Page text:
Mentions: Two probes specific for the DEFB2L region spanning chr8:8068951–8069850 and chr8:8072076–8073004 were generated by PCR from rhesus macaque genomic DNA and used to probe Segment 1 CHORI-250 BAC library filters (BACPAC Resources Center). In total, 21 positive clones were identified, of which six were selected for further analysis. BAC DNA was extracted from growing Escherichia coli cultures using cesium chloride ultracentrifugation, and end sequences generated using T7 and SP6 sequencing primers. Fluorescent in situ hybridization (FISH) with BAC 47B11 shows the main site on the distal end of the short arm of chromosome 8 (fig. 2C and D) with secondary and some dispersed signal due to repetitive elements contained within the BAC, whereas the probe for DEFB2L showed a signal only on chromosome 8. At interphase, one or two variably condensed domains are visible with chromosome 8 paint with the DEFB2L probe at the outside of the domain orientated to the interior of the nucleus (fig. 2F and G).


Evidence of convergent evolution in humans and macaques supports an adaptive role for copy number variation of the β-defensin-2 gene.

Ottolini B, Hornsby MJ, Abujaber R, MacArthur JA, Badge RM, Schwarzacher T, Albertson DG, Bevins CL, Solnick JV, Hollox EJ - Genome Biol Evol (2014)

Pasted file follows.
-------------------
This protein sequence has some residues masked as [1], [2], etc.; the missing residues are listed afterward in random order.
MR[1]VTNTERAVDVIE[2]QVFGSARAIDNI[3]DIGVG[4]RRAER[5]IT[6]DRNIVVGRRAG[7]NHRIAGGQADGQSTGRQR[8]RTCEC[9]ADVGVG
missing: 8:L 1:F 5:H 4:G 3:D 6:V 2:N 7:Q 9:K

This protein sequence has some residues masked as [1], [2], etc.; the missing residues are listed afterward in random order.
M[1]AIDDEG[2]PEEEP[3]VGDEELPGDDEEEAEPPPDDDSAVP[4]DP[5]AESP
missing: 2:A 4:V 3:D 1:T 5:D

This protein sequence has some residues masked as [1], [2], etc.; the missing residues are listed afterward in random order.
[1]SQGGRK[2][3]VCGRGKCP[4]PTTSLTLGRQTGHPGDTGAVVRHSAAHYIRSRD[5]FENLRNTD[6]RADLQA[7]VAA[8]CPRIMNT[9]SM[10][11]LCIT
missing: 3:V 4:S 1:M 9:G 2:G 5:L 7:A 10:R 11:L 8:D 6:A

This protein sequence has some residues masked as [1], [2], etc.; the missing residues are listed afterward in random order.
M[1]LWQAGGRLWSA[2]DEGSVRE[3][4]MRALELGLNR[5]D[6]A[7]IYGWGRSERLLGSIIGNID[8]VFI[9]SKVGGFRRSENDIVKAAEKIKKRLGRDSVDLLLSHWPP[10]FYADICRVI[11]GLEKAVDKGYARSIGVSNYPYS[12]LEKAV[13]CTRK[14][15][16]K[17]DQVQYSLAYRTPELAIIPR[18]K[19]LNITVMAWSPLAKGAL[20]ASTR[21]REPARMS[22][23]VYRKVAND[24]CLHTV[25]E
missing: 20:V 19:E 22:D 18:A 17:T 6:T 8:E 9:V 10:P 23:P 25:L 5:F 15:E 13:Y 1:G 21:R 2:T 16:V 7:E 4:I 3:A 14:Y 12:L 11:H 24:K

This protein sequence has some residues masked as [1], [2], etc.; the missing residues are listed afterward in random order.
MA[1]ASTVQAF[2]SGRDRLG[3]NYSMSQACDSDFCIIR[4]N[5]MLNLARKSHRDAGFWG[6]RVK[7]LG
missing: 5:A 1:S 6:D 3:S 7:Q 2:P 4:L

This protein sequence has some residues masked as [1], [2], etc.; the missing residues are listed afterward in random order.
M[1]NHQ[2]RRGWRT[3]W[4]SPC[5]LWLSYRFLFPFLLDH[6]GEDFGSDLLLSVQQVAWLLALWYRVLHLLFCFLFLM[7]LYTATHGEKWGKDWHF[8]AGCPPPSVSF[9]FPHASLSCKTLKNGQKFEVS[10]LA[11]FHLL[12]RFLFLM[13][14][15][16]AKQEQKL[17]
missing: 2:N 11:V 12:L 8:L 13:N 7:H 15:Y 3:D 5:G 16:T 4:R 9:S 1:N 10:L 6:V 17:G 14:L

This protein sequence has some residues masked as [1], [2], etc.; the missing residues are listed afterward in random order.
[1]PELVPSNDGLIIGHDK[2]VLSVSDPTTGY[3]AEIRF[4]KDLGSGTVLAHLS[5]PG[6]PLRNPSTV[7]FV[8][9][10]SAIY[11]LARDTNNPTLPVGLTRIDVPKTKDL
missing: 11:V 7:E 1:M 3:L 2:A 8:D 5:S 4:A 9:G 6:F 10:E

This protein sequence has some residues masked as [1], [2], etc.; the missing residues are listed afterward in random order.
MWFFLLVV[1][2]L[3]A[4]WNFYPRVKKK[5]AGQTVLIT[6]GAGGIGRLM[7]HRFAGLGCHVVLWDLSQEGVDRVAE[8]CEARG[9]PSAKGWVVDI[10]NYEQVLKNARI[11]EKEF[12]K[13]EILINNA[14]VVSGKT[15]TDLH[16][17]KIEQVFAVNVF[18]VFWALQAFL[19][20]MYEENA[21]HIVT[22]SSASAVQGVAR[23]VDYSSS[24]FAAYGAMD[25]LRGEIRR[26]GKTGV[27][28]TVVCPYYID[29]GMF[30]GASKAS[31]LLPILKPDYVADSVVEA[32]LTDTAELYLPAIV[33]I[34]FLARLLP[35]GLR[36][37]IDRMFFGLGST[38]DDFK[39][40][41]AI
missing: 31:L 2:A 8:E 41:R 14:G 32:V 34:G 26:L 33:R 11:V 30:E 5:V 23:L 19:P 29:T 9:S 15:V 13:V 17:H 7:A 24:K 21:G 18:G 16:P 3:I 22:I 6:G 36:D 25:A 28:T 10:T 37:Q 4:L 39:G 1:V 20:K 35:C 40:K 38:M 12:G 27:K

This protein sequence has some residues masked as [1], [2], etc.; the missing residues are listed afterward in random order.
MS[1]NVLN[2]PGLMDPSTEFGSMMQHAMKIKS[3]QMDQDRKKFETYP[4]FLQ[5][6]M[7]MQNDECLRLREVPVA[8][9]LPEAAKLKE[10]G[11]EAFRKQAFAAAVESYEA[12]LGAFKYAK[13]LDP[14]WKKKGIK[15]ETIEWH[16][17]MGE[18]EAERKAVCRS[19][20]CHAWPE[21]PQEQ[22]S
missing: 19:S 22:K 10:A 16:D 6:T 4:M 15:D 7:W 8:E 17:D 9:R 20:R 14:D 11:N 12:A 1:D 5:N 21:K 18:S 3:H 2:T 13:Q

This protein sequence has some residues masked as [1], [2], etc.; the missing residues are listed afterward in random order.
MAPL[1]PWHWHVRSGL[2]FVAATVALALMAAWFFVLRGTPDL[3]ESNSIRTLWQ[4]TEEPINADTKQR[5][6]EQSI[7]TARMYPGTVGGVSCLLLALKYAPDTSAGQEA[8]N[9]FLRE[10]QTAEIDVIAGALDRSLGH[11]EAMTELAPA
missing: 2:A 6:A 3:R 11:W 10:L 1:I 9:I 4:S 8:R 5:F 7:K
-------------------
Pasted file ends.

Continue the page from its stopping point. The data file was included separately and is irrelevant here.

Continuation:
Localization of DEFB2L in rhesus macaque by FISH analysis. Double target FISH of BACs 201P10 and 47B11 together with chromosome 8 paint from human and the gene of interest probe DEFB2L to somatic rhesus macaque metaphase and interphase chromosomes stained blue with DAPI. (For probe description, see Materials and Methods.) (A, B) BAC 201P10 shows strong signal (digoxigenin-FITC, green, arrow) on the short arm of macaque chromosome 8 (Mml8) that is characterized by the human chromosome 8 paint (red). Many chromosomes also show dispersed signal (A) that is consistent with the BAC containing retroelements and other repeats that are not observed under stringent image analysis (B). The strong sites on Mml8 and some secondary sites on other chromosomes are clearly visible. (C, D) BAC 47B11 (digoxigenin-FITC, green, C) shows few dispersed sites and the main locus on the distal end of the short arm of chromosome 8 (arrows); a few stronger secondary sites are also visible. DEFB2L shows pairs of dots (Biotin Alexa 546, red; arrows in D) in the same region of chromosome Mml8 as the BAC 47B11 probe. (E) Metaphase chromosome Mml8 identified by red fluorescence of the human chromosome 8 paint (red) shows a single pair of dots from DEFB2L (digoxigenin-FITC yellow green, arrow) at the distal end of the short arm. (F, G) Interphase nuclei probed with human chromosome 8 paint (red) and DEFB2L (digoxigenin-FITC green). One (F) or two (G) domains of various compactions are visible with the defensin gene at the edge of the domains orientated toward the interior of the nucleus. Bar 10 µm in (A)–(G) and 5 µm in (E).